In the wake of Hurricane Dorian — the fifth hurricane to reach Category 5 status over the last four North Atlantic hurricane seasons— the question keeps nagging: Is there nothing that will disrupt the nation’s political stalemate on climate response?
A growing number of Americans describe climate change as a crisis, and two thirds say too little is being done about it. And yet the fact remains that a bloc of GOP-leaning “red” states — entrenched in the Senate — constitute what Ron Brownstein calls a “brown barricade.” Hailing from states that are heavy fossil-fuel producers or consumers, these states and their senators continue to represent a seemingly immutable blockade against serious climate response, even as scientific consensus signals an emergency and new data shows the rate of planetary warming is accelerating.
But what if we look at the geography of climate change from a different angle? Specifically, what if we flip the frame from emissions to impacts? From that perspective, the current stalemate might not be as permanent as it now seems. Many of the states that have selected leaders opposed to climate action are the ones most exposed to its damages. And that may lead to change.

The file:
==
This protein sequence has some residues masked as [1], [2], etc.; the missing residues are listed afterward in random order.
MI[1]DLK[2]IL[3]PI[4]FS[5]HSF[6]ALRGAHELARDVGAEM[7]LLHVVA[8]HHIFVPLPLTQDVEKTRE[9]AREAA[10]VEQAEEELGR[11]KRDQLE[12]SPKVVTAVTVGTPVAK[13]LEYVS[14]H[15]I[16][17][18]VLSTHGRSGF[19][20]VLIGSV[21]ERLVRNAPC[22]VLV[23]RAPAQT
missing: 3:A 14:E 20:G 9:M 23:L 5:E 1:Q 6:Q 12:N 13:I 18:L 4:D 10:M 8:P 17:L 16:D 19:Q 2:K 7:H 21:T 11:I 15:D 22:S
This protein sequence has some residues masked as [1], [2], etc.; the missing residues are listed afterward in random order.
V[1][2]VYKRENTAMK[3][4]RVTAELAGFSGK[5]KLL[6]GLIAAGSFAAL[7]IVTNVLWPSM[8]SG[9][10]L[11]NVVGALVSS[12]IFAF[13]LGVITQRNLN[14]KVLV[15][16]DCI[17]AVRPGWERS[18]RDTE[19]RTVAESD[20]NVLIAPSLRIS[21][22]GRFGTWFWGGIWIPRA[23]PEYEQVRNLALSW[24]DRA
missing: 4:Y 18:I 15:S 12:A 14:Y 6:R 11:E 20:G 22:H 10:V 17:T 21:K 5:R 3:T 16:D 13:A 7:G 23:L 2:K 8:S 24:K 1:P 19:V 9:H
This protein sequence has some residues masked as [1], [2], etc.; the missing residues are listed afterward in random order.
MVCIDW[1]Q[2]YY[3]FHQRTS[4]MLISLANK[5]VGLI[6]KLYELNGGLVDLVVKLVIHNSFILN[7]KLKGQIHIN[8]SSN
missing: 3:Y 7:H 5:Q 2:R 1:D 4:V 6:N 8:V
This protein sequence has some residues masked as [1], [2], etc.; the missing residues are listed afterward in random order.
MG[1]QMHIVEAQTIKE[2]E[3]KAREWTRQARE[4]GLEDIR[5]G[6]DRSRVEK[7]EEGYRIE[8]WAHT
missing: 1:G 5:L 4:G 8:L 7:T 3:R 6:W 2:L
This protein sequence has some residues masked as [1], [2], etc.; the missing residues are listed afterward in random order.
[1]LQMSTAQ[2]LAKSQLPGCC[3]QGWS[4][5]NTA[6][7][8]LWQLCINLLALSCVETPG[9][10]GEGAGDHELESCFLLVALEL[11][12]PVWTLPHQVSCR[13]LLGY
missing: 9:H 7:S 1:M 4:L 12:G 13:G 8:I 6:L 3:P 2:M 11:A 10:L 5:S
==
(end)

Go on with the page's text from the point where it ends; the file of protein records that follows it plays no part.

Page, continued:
The key here is the political geography of the mayhem.
Recently, our group at Brookings worked with data from the Climate Impact Lab to probe the political geography of climate-related economic impacts, ranging from changes in agricultural yield to coastal damage to mortality rates and other harms. First, we looked at the geography of climate harm; then we assessed its political ramifications.
Looking at the data, a striking picture emerges of the projected county-by-county impacts of climate change on local communities by the end of the century:
Scanning the map, you can see that while the projected economic impacts of climate change are widely distributed, they are especially concentrated in the American Southeast, the Gulf Coast, and Florida. In these places, many counties will see 10% to 20% or more hits to their aggregate income. So the data suggests that many red-voting states in the “brown barricade” are likely to be heavily and disproportionately exposed to climate change’s negative impacts.